I hope that all is well.  It seems from your writing that I at least had the beneficial effect of neutralizing Krugman.  I am not sure what you mean by “consensus.”  You don’t think it’s pretty wild to have a multiplier of 1.5, so that government spending is not only free, it has negative costs?  The only informative empirical work I know of (from Valerie Ramey and my own work) finds multipliers associated with defense spending that are positive but less than one.  In Valerie’s work, this shows up as a negative effect from added government military purchases on private consumer spending.  Multipliers for other forms of government spending are imprecisely determined but are not significantly different from zero.  Actually, I hope that my current long-term empirical project will shed more light, including macro effects from changes in marginal tax rates.

You want me to ignore good economic theory and empirical analysis and pretend that a voodoo multiplier above one should be respected as a “consensus?”

– Robert


Hi Robert.

Thank you for writing. It is good of you to take the trouble.

If we are to have Paul doing what he does in the NYT, it might be better to have you writing in a similarly gladiatorial way than not at all. But I do think it would be best of all if you, Paul, and other scholars of such distinction gave a little more thought to the harm that this unscholarly politicised jousting can do.

Rather than asking them to think, Paul gives comfort to the massed ranks of liberal economic illiterates–and you do the same for their conservative equivalents. In the middle, where there are open minds willing to be enlightened, the typical response is to switch off. I think that this is a shame. Needless to say, I am not arguing that you (or Paul) should be untrue to your own views when writing for a wider audience, only that you should not deny or dismiss the professional consensus, such as it is, out of hand, or advance your own views with deliberately exaggerated certainty.

Yes, I do think there is a broad consensus on fiscal policy–one that you, I don’t need to say, have helped shape. It is that fiscal policy can deliver a stimulus under certain circumstances, albeit not as powerfully or reliably as was widely believed pre-Barro. The consensus has absorbed your contribution by advocating counter-cyclical fiscal stimulus more cautiously than before, and with much closer attention to the implications for public debt and financing. Of course you would go further–and everybody who cares about this subject will pay close attention to your ongoing research. You may very well push the consensus further yet. But, for the moment, you can press for greater caution in attempting fiscal stimulus, or even argue against it altogether, without saying that advocates of stimulus under present circumstances–including economists like Paul or Larry or Christina Romer, whom I know you respect–are dealing in voodoo economics.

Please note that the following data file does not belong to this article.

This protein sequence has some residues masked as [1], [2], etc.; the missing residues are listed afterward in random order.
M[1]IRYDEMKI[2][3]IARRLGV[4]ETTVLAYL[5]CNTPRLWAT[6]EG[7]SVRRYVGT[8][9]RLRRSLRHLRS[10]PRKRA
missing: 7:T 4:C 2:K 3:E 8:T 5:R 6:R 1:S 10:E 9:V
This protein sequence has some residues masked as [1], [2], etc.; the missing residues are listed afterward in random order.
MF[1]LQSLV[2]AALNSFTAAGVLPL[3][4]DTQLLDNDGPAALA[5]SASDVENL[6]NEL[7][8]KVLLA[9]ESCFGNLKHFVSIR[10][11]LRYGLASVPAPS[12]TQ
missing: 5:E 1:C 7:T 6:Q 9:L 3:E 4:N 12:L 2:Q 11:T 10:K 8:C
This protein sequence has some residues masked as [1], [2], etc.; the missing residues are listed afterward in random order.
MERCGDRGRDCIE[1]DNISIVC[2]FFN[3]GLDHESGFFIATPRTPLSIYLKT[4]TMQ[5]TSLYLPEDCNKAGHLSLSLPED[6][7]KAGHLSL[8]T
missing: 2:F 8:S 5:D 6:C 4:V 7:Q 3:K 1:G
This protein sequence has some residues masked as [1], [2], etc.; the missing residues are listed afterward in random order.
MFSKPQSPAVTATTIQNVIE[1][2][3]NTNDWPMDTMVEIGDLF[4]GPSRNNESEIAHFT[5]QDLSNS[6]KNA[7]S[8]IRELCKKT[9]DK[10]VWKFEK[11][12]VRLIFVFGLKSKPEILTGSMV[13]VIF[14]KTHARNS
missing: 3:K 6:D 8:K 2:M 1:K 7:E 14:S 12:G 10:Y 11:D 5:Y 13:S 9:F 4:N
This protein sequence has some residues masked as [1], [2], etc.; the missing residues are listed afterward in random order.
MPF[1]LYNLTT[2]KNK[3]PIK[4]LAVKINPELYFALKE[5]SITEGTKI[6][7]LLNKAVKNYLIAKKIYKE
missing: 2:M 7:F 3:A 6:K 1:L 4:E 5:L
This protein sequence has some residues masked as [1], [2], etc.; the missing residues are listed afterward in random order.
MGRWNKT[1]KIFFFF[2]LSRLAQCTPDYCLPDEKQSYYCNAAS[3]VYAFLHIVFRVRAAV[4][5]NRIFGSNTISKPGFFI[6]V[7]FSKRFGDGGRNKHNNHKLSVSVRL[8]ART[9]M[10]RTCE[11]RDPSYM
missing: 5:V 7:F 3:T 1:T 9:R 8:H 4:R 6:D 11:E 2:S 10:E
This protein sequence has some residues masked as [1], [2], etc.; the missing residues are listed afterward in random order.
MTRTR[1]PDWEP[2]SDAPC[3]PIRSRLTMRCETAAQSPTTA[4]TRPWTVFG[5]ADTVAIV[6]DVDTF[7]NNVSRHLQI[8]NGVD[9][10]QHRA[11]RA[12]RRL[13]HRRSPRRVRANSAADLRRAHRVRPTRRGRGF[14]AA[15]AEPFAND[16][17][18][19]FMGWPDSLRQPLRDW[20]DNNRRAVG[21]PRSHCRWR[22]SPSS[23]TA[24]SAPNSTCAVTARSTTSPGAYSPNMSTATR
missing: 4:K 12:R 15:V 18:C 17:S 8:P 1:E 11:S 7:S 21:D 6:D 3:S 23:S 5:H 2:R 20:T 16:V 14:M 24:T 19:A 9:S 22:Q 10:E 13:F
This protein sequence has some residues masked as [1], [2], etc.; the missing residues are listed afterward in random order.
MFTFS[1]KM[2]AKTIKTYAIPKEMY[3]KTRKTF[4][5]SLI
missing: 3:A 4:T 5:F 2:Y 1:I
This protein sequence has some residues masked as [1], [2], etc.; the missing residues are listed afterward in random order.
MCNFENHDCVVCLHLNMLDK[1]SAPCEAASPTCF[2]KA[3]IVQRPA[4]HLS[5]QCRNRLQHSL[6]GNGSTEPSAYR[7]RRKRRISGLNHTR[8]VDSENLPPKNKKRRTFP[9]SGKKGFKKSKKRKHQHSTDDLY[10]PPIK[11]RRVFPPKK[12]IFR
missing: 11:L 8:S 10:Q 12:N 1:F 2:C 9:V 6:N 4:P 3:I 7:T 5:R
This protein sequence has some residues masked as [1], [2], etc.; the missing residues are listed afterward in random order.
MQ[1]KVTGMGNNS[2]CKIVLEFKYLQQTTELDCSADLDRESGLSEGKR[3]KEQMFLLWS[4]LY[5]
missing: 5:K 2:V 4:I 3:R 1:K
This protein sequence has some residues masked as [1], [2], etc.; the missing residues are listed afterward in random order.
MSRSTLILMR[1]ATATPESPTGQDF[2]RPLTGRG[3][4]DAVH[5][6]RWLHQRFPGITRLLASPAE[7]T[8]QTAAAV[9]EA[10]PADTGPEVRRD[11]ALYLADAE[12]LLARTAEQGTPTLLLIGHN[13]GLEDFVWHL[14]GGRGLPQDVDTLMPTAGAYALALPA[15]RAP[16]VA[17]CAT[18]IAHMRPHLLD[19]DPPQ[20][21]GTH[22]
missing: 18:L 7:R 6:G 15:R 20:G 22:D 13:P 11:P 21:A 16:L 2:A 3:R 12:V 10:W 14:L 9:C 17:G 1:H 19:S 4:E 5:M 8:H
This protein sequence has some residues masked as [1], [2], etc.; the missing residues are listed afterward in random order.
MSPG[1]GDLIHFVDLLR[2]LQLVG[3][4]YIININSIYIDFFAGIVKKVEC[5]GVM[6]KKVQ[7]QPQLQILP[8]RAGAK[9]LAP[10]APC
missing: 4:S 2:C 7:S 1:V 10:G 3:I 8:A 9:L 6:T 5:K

By the way, is it helpful to say that a multiplier of 1 implies that government spending is free? The implication would be that even a multiplier of 0.5 (which you seem willing to contemplate) would buy you real resources at half-price. Obviously public spending eventually has to be paid for, in full, one way or another–which is true regardless of the multiplier. It is quite another thing to say that a multiplier of more than zero commits you to the view that we can have a free lunch. That is a debating point, something to please one’s allies and annoy one’s opponents–not an aid to understanding.

Perhaps all I am saying is that economists of the stature of you and Paul and Larry and so on should address each other in your pop writings with something like the same courtesy and intellectual seriousness you would use in an academic setting, rather than pushing custard pies into each other’s faces. That just looks bad–and I find it hard to believe that you or Paul value the approbation of the idiots on either side who are delighted by it.

– Clive



Sorry, but I do not believe you are getting the economic substance right.  A multiplier of 1 means that, from a social perspective, the added government purchases really are free–they are provided by the utilization of idle resources.  This point holds even if the spending is deficit financed so that the public debt rises, although there can be deadweight losses in the future from financing the larger debt.  In the same sense, if the multiplier is greater than 1, say 1.5, the free public goods really do come with the bonus of free private consumption or investment.  I think this view is the one actually held by Summers, C. Romer, etc., and I really do think it’s voodoo macroeconomics.  I think you do not regard it as voodoo because you find it familiar and comfortable.